The Fair Share for Musicians campaign, mentioned in President Gagliardi’s report this month, has the primary goal of capturing revenue generated by movie and TV show streaming and allocating that revenue to the musicians whose performances were captured in those works. This goal is imperative, since huge amounts of money are generated through streaming. Revenue is in large part the result of the recorded performance of musicians, and it should be shared with them.
A recent event I was involved in demonstrates that there are other compelling reasons to negotiate over utilization of streaming and electronic media. The negotiation of contractual provisions related to streaming may give musicians some degree of control over their recorded product. Without such contractual protections, musicians’ recordings may have secondary uses that they have no control over.
The example that comes to mind that highlights the importance of musicians’ retaining control over their recorded performances involves a prominent jazz club that is known for video recording and streaming every performance that occurs in that venue. Musicians are not paid for these recordings and have absolutely no ability to determine how they will be used. These video recordings are also placed on the club’s Web site, even if the performer doesn’t wish for them to be included there.
This proved to be devastating for one performer who fainted during their performance as a result of exhaustion. The whole incident was captured on video and was placed on the club’s Web site. The performer was quite upset about his performance being recorded and aired publicly — and rightfully so. He received several calls asking him if he was all right and he feared that he would lose income if people believed he was too ill to perform. Unfortunately, his repeated requests that the video be taken down went unanswered.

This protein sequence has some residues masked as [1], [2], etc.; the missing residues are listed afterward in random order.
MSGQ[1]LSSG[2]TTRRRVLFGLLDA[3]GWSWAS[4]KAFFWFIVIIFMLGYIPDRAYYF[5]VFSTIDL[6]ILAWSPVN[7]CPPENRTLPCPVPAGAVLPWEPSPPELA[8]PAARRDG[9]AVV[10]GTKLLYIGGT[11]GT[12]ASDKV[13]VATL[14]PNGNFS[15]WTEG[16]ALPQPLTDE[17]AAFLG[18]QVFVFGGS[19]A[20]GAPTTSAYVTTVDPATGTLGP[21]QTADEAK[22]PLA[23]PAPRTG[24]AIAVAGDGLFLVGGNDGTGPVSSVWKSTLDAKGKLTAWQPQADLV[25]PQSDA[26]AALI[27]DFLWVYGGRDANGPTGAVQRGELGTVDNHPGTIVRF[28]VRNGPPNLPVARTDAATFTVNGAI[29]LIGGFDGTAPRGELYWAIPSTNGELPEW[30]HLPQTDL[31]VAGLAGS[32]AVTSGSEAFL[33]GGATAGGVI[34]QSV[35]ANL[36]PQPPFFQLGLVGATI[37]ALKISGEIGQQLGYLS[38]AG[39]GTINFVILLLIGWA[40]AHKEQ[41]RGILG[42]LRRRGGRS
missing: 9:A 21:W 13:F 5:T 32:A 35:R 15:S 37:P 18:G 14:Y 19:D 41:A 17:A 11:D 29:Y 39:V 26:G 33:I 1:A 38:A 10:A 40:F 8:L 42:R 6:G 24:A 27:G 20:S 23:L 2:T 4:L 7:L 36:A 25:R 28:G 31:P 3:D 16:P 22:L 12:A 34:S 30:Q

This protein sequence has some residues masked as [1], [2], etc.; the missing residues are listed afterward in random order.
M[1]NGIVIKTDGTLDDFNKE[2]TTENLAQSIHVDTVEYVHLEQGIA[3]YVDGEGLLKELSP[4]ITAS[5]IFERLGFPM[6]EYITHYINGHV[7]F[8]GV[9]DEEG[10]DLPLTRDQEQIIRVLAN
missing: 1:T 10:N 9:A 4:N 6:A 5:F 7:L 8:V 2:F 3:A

Fortunately, with the assistance of the Jazz Foundation, this musician contacted Local 802 and asked for assistance. Local 802 Organizing Director John Pietaro wrote to the club owner and demanded that the video be removed from the club’s Web site.
The club owner initially rebuffed the demand and in fact wrote directly to the musician chiding him for contacting Local 802. He wrote “Bringing in the union is a joke. They’ve literally done nothing for the clubs or the scene except to pursue some bullshit ‘cover charge tax’ that they want to squeeze out of the 5 or 6 clubs still around.” He also wrote to Local 802 and stated, “Not sure why the 802 has to get involved with something like this.”
I quickly wrote back stating “We assist when any member has an issue. That’s what unionism is about.”
While the club owner did remove the video, communications became heated after those exchanges and finally, the club owner wrote to the musician involved and callously said “Sorry you passed out on the gig. You should take better care of yourself. Anyway, that’s the last time you’ll play [here].”
Local 802 promptly filed an unfair labor practice charge against the club based upon retaliatory conduct targeting the musician for exercising rights protected under the National Labor Relations Act. Seeking union assistance to rectify a workplace issue is in fact concerted activity protected under Section 7 of the NLRA regardless of whether a bargaining relationship exists. Right now, the charge is being processed by the NLRB. I believe that the documentary evidence that I just shared here is compelling and irrefutable.